Coming back before it expires would be too expensive (not to mention – reckless), and doing it from abroad is all but impossible. Plus, you might be denied entry in some cases so better safe than sorry.
If you’re planning to travel to EU countries, check out the EU travel laws, which may specify some additional documents.
Finally, in some countries you’ll discover that renting a car is cheaper than other means of transportation (of course, this depends on your needs), so it’s also recommended to obtain an International Driving License, where applicable.
Contact a Bank Agent
First, when planning to go abroad, you should do your research about debit and credit cards. The majority of cards you use in the U.S. will have foreign transaction fees, which can reach up to 5% per transaction.
It’s a huge expense (mildly put) and a necessary one. So, you’ll need to find a suitable card with no foreign transaction fees.
Second, let your bank know that you’ll be outside the country for a while. Cancel all cards you may not need and keep an eye on your obligations. You may want to change your deal after all.
Lastly, it’s an absolute must to keep a stash of money. You’ll be living abroad, without a relative or close friends (at least initially) to help you if something goes amiss, so have a care.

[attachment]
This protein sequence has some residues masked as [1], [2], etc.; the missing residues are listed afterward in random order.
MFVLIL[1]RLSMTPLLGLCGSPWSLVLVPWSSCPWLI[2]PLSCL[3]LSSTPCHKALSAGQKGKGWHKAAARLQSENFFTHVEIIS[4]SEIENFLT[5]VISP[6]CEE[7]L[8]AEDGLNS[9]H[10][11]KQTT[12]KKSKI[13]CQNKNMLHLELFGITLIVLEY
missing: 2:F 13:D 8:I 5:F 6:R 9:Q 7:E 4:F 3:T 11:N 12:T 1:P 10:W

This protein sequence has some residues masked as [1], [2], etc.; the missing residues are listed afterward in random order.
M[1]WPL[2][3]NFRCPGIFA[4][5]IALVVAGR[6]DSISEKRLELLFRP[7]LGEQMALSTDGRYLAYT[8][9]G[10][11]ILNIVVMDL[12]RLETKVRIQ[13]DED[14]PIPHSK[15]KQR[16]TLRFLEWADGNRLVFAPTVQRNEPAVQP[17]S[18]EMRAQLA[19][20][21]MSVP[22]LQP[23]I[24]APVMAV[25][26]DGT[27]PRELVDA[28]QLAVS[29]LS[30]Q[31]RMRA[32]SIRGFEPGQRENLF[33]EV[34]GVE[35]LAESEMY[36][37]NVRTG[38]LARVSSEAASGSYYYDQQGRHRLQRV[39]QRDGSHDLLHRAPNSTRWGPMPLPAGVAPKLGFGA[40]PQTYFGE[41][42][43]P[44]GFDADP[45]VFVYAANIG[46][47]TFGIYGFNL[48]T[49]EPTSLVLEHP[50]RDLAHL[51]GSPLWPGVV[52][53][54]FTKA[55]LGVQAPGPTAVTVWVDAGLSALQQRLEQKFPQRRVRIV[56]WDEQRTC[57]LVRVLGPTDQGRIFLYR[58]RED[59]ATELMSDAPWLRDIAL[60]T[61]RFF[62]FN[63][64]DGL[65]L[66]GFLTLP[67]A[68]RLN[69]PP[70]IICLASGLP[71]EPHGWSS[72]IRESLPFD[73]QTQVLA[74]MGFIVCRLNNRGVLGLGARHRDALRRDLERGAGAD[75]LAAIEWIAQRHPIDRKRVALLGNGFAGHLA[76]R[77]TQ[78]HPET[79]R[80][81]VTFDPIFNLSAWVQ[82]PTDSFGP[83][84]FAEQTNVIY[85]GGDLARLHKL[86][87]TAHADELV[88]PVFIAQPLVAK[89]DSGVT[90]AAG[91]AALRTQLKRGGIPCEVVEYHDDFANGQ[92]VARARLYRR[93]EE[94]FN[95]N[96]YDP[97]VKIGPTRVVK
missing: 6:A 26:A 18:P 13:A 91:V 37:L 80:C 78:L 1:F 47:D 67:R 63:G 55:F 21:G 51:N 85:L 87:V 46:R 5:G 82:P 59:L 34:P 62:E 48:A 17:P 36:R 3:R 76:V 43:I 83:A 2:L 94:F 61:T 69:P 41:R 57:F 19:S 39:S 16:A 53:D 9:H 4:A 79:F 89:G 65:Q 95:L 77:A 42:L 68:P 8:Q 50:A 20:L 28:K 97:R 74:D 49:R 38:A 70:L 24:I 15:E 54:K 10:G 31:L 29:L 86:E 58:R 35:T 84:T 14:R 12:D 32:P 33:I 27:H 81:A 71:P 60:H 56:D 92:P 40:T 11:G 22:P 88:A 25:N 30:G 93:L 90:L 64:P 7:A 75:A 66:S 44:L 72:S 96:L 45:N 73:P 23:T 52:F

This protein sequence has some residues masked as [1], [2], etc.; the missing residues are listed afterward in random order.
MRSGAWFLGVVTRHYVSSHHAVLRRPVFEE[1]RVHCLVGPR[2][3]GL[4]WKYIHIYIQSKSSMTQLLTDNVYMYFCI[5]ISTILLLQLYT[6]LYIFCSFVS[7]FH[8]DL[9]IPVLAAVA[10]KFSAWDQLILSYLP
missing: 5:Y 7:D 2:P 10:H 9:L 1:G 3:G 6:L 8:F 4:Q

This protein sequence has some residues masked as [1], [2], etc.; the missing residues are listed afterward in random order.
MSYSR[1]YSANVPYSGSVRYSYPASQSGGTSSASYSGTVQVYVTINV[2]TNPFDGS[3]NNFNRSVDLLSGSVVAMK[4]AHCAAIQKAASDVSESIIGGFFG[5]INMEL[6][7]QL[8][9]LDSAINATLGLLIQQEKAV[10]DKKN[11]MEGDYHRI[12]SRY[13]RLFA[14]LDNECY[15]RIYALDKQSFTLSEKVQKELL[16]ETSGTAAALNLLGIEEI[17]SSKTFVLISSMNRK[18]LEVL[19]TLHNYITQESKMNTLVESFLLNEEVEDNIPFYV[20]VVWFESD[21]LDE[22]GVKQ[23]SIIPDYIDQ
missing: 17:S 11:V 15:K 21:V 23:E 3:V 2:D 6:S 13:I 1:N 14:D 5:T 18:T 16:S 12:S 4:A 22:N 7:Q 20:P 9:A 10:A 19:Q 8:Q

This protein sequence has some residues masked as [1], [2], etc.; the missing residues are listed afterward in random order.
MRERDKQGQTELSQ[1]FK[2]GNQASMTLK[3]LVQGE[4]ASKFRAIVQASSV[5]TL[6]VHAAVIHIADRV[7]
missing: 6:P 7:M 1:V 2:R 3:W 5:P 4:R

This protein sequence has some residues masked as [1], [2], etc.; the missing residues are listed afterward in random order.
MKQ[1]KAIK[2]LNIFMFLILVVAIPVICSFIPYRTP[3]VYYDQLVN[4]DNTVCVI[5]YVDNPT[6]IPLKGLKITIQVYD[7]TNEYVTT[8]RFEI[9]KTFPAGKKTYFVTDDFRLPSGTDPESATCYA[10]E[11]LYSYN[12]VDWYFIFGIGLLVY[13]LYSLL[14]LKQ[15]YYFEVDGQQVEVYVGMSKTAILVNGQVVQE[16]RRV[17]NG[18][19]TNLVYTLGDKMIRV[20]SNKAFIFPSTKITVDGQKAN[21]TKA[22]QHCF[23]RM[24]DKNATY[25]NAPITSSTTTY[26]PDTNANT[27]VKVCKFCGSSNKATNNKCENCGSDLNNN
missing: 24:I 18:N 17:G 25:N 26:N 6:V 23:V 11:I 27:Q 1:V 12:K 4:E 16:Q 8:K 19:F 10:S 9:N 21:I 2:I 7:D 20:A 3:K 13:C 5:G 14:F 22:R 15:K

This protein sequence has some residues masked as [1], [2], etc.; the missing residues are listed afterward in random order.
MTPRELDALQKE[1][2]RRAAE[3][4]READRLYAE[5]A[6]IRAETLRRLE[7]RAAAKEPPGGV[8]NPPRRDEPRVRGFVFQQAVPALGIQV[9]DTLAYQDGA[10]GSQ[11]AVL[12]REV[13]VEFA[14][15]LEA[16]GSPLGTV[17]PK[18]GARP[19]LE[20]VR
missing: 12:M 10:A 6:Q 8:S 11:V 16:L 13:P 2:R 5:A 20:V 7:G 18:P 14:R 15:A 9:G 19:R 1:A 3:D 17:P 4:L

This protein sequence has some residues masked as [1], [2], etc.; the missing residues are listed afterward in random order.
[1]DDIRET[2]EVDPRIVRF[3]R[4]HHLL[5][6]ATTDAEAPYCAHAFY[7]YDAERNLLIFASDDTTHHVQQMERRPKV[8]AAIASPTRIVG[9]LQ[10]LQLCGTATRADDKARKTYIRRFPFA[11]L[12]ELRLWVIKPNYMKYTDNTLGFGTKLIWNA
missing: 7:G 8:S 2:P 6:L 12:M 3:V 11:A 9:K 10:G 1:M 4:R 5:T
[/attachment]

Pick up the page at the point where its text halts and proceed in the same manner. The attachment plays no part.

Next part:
Taxes Won’t Disappear Just Because You’re Away
Another thing to keep in mind is taxes. Not sexy but there it is.
Regardless of your place of residence, you’re still due to pay federal and state taxes. In addition, there are taxes of your country of residence to factor in, so be very very careful with them.
It’s highly recommended to look up the expat community when arriving, as these people can help you learn the ropes faster.
Some digital nomads also hire a professional for this purpose, whose services in some countries aren’t costly.
Stock up On the Products You Need and Won’t Be Able to Buy Abroad
This is one thing that many novice digital nomads tend to overlook. True, it won’t make your life abroad impossible, but it may make it more expensive, especially if you fail to find a satisfactory replacement once abroad.